Regimental Fire and Longstreet

The Scarlet J and I had our second game of Regimental Fire and Fury, using the “Meeting Engagement” scenario from Mustafa’s Longstreet rules. Thus the not-so-witty title of this post.

We’re still getting it together on the terrain front-I need to do a mat up that better reflects your typical rural North American landscape, rather than the arid wastes of Spain. I need yards more fencing. I also need to develop some forest floor and rough terrain pieces, as well as cultivated fields. In other news, it’s surprisingly difficult to find good corduroy fabric, locally!

Also of interest, is the appearance of a couple of new limbers, serving the newly christened “Nielsen’s Battery) and the (fictional) 13th Texas Regiment, largely served by recruits from the heretofore unknown Danish population of west Texas. Suffice it to say, I need to do a post on the incredible generosity that I keep encountering in the wargaming community.

Enough rambling-here are some mediocre photographs!

We Confederates suffered from traffic problems, early in the game. It's best not to park a regiment of infantry in front of your two batteries.

We Confederates suffered from traffic problems, early in the game. It’s best not to park a regiment of infantry in front of your two batteries.

Our first hand-to-hand combat! Moments later, I rolled a 1 and the Scarlet J rolled a 9. Cue fleeing rebs and exposed guns. Shame on you, 3rd Arkie!

Our first hand-to-hand combat! Moments later, I rolled a 1 and the Scarlet J rolled a 9. Cue fleeing rebs and exposed guns. Shame on you, 3rd Arkie!

The situation at the end of the game, which we called for time. Counting casualties, a narrow Union victory (13-10 stands). If we'd kept going another turn I might have destroyed that entire disrupted and routed Union regiment at the top center of the table.

The situation at the end of the game, which we called for time. Counting casualties, a narrow Union victory (13-10 stands). If we’d kept going another turn I might have destroyed that entire disrupted and routed Union regiment at the top center of the table.

End game from the Union perspective.

End game from the Union perspective.

The new recruits from down in Texas shot up a spirited New York regiment, and then gave them hell with the bayonet, sending them fleeing in disgrace.

The new Danish recruits from down in Texas shot up a spirited New York regiment, and then gave them hell with the bayonet, sending them fleeing in disgrace.

Split rail fences made from 1/16 balsawood. They're a little too perfect for the rough cut timbers you usually see in these types of fences, but I'm not about to whittle hundreds of tiny sticks.

Split rail fences made from 1/16 balsawood. They’re a little too perfect for the rough cut timbers you usually see in these types of fences, but I’m not about to whittle hundreds of tiny sticks.

The 1st Arkie, posed behind some new kitty litter stone walls. Very easy and quickish to make! I haven't painted the edges of my flags, yet.

The 1st Arkie, posed behind some new kitty litter stone walls. Very easy and quickish to make!
I haven’t painted the edges of my flags, yet.

Advertisements
Post a comment or leave a trackback: Trackback URL.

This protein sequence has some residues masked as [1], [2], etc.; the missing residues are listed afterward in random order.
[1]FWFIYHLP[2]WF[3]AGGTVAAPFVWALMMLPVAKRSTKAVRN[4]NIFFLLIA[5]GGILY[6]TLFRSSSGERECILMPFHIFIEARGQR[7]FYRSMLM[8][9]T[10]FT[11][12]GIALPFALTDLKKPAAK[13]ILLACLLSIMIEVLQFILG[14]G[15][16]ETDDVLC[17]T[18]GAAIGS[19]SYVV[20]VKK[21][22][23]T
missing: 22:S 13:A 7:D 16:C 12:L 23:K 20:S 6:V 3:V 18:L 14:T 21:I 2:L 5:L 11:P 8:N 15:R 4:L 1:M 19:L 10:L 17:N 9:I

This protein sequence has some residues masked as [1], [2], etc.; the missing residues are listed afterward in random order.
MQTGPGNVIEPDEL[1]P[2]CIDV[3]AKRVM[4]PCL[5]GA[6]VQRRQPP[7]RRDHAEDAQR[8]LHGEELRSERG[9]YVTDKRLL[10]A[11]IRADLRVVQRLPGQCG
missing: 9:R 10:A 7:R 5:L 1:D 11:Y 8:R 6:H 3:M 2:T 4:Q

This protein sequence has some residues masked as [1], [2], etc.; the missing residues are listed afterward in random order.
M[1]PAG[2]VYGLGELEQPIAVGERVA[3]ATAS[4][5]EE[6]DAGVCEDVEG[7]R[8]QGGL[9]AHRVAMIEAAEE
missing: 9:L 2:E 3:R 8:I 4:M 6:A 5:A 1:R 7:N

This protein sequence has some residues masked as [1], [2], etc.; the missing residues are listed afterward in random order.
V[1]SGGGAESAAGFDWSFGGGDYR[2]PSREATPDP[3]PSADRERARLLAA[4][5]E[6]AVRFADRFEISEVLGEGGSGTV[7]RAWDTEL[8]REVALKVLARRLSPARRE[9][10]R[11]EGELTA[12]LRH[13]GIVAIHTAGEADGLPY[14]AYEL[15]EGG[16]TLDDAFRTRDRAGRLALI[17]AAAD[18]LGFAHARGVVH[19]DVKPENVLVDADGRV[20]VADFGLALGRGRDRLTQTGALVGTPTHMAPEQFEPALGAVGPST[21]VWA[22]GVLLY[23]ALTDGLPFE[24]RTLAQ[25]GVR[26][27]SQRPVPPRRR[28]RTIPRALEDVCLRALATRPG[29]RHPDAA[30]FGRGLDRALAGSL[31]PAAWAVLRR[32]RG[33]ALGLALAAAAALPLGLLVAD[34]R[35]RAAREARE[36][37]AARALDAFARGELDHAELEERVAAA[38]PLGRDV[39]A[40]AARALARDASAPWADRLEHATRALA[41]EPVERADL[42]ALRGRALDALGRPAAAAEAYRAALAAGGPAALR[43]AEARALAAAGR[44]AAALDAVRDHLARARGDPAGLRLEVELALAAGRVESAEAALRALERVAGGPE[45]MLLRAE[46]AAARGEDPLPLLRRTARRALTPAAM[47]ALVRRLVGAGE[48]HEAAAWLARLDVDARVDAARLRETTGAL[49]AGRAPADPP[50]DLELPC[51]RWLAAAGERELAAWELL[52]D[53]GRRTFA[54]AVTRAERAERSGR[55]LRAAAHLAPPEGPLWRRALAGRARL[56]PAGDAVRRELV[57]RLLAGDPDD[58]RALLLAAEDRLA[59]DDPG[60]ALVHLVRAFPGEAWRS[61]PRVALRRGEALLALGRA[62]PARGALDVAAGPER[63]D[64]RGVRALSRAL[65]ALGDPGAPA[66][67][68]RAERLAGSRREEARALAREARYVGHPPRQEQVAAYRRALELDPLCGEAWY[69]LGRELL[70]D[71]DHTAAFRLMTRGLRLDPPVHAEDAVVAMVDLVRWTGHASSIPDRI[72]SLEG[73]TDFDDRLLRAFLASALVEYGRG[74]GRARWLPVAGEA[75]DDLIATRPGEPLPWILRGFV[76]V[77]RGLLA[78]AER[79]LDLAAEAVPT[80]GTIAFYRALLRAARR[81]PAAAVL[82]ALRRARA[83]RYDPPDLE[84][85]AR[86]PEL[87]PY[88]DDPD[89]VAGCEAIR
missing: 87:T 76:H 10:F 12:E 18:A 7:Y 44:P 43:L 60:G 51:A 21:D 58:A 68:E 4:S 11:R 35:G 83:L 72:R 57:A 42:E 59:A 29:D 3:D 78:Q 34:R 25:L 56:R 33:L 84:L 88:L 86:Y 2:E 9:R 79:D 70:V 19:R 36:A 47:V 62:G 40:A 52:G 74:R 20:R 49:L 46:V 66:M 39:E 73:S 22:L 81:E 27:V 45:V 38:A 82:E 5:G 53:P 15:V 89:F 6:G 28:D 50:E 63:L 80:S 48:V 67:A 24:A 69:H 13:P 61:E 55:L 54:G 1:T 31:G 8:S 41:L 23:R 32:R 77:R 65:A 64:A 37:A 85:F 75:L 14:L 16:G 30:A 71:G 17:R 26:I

Comments

  • Thomas Nielsen  On 01/18/2014 at 8:12 pm

    Haha sooo cool to see those old boys back in business – you can’t imagine how good it feels :-) Looks like a really nice game. That gaming table of yours sure looks incredible, I think it works fine for US settings.

    • arkiegamer  On 01/18/2014 at 8:28 pm

      Glad you’re getting a kick out of it! You should be proud of the boys-they were really putting it to the Yanks.

      I wish I had more time to set up the table-I think it could look a lot better, if I had more time to arrange the random bushes and lichen to conceal edges of roads and things like that. We play at a gaming store, so there’s no setting it up the night before, unfortunately.

      We did have lots of folks stopping by and oohing and aahing over the game, so that was nice. We may have even impressed the Warhammer 40k players.

  • expressminiatures  On 01/19/2014 at 8:59 pm

    The Confederates look wonderful. Especially the grey, which though an easy colour to paint, gives me no end of pain for some reason. What is also impressive is the union blue. It still feels dark enough to be legit but has this ethereal glow about it. Thanks for sharing.

    Kurt

    • arkiegamer  On 01/20/2014 at 5:34 am

      Thanks for commenting, Kurt, and thanks for the compliment!

      The only potentially ‘unusual’ thing I do with my greys is to make sure that I have at least 3-4 shades of it, per unit, and each of those shades has a certain amount of brown mixed in to warm things up. Of course, as always with 15mm figures, err on the side of lightness.

      I can’t claim any credit for the Union troops-I haven’t painted a single bluecoat yet, but I agree, they’re very nice. Like you said, the dark blue isn’t TOO dark. I should take more pictures of my opponents forces. I’m selfish with the camera!

  • Frank Arey  On 01/20/2014 at 10:00 pm

    Balsa wood fencing, kitty litter stone walls – very creative, Tim! I wouldn’t waste time whittling sticks, either.

    • arkiegamer  On 01/21/2014 at 5:10 am

      Kitty litter and caulk are the MVPs of my terrain making efforts.

You know what to do

Fill in your details below or click an icon to log in:

WordPress.com Logo

You are commenting using your WordPress.com account. Log Out / Change )

Twitter picture

You are commenting using your Twitter account. Log Out / Change )

Facebook photo

You are commenting using your Facebook account. Log Out / Change )

Google+ photo

You are commenting using your Google+ account. Log Out / Change )

Connecting to %s

%d bloggers like this: